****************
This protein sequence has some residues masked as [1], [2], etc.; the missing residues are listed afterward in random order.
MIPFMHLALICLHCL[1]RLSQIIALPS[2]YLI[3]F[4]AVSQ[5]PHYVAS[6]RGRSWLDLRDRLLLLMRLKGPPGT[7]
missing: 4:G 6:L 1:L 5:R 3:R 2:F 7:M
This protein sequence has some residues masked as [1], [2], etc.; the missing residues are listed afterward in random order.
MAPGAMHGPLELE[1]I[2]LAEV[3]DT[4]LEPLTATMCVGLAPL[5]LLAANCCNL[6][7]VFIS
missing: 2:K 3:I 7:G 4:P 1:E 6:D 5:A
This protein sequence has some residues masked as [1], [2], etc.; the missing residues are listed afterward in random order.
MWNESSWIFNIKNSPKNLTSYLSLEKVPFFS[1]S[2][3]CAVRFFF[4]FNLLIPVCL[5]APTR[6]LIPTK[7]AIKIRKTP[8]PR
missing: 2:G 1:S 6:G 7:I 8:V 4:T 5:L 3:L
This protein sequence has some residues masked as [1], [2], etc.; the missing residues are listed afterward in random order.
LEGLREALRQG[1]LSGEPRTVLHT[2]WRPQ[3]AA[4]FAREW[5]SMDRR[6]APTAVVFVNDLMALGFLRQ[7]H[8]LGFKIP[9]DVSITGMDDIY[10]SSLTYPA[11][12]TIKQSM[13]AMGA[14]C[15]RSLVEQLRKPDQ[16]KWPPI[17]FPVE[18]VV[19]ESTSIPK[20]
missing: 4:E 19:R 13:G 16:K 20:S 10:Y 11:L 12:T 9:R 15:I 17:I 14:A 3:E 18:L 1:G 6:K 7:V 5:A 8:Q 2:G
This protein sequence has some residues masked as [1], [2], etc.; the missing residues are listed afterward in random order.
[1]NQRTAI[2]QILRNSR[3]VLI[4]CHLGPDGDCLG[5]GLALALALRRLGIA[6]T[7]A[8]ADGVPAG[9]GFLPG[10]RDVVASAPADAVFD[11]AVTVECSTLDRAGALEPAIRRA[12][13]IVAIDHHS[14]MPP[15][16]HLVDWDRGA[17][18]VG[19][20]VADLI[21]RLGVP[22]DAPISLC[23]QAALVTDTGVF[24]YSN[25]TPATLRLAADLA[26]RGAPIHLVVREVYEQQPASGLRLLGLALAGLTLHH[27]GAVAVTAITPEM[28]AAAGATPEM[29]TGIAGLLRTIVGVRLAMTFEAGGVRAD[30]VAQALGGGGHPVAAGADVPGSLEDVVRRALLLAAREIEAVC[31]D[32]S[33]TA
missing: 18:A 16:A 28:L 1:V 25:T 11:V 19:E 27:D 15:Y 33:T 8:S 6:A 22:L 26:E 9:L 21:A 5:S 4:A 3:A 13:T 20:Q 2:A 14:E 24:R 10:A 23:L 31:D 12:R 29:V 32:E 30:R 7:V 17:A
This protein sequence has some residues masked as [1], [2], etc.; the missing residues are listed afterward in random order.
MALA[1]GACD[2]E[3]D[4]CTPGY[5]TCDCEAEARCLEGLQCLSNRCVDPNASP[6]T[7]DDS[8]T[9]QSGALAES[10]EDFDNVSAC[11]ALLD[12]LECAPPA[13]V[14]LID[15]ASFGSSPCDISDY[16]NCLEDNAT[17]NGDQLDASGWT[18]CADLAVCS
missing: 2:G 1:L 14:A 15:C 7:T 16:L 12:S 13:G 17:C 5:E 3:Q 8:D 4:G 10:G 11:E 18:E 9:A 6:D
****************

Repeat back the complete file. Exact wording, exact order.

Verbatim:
This protein sequence has some residues masked as [1], [2], etc.; the missing residues are listed afterward in random order.
MIPFMHLALICLHCL[1]RLSQIIALPS[2]YLI[3]F[4]AVSQ[5]PHYVAS[6]RGRSWLDLRDRLLLLMRLKGPPGT[7]
missing: 4:G 6:L 1:L 5:R 3:R 2:F 7:M
This protein sequence has some residues masked as [1], [2], etc.; the missing residues are listed afterward in random order.
MAPGAMHGPLELE[1]I[2]LAEV[3]DT[4]LEPLTATMCVGLAPL[5]LLAANCCNL[6][7]VFIS
missing: 2:K 3:I 7:G 4:P 1:E 6:D 5:A
This protein sequence has some residues masked as [1], [2], etc.; the missing residues are listed afterward in random order.
MWNESSWIFNIKNSPKNLTSYLSLEKVPFFS[1]S[2][3]CAVRFFF[4]FNLLIPVCL[5]APTR[6]LIPTK[7]AIKIRKTP[8]PR
missing: 2:G 1:S 6:G 7:I 8:V 4:T 5:L 3:L
This protein sequence has some residues masked as [1], [2], etc.; the missing residues are listed afterward in random order.
LEGLREALRQG[1]LSGEPRTVLHT[2]WRPQ[3]AA[4]FAREW[5]SMDRR[6]APTAVVFVNDLMALGFLRQ[7]H[8]LGFKIP[9]DVSITGMDDIY[10]SSLTYPA[11][12]TIKQSM[13]AMGA[14]C[15]RSLVEQLRKPDQ[16]KWPPI[17]FPVE[18]VV[19]ESTSIPK[20]
missing: 4:E 19:R 13:G 16:K 20:S 10:Y 11:L 12:T 9:R 15:I 17:I 14:A 3:E 18:L 1:G 6:K 7:V 5:A 8:Q 2:G
This protein sequence has some residues masked as [1], [2], etc.; the missing residues are listed afterward in random order.
[1]NQRTAI[2]QILRNSR[3]VLI[4]CHLGPDGDCLG[5]GLALALALRRLGIA[6]T[7]A[8]ADGVPAG[9]GFLPG[10]RDVVASAPADAVFD[11]AVTVECSTLDRAGALEPAIRRA[12][13]IVAIDHHS[14]MPP[15][16]HLVDWDRGA[17][18]VG[19][20]VADLI[21]RLGVP[22]DAPISLC[23]QAALVTDTGVF[24]YSN[25]TPATLRLAADLA[26]RGAPIHLVVREVYEQQPASGLRLLGLALAGLTLHH[27]GAVAVTAITPEM[28]AAAGATPEM[29]TGIAGLLRTIVGVRLAMTFEAGGVRAD[30]VAQALGGGGHPVAAGADVPGSLEDVVRRALLLAAREIEAVC[31]D[32]S[33]TA
missing: 18:A 16:A 28:L 1:V 25:T 11:V 19:E 27:D 15:Y 33:T 8:S 6:A 22:L 26:E 9:L 21:A 5:S 4:A 3:A 13:T 20:Q 2:A 14:E 24:R 10:A 23:L 31:D 12:R 29:V 32:E 30:R 7:V 17:A
This protein sequence has some residues masked as [1], [2], etc.; the missing residues are listed afterward in random order.
MALA[1]GACD[2]E[3]D[4]CTPGY[5]TCDCEAEARCLEGLQCLSNRCVDPNASP[6]T[7]DDS[8]T[9]QSGALAES[10]EDFDNVSAC[11]ALLD[12]LECAPPA[13]V[14]LID[15]ASFGSSPCDISDY[16]NCLEDNAT[17]NGDQLDASGWT[18]CADLAVCS
missing: 2:G 1:L 14:A 15:C 7:T 16:L 12:S 13:G 17:C 5:E 3:Q 8:D 4:G 10:G 11:E 18:E 9:A 6:D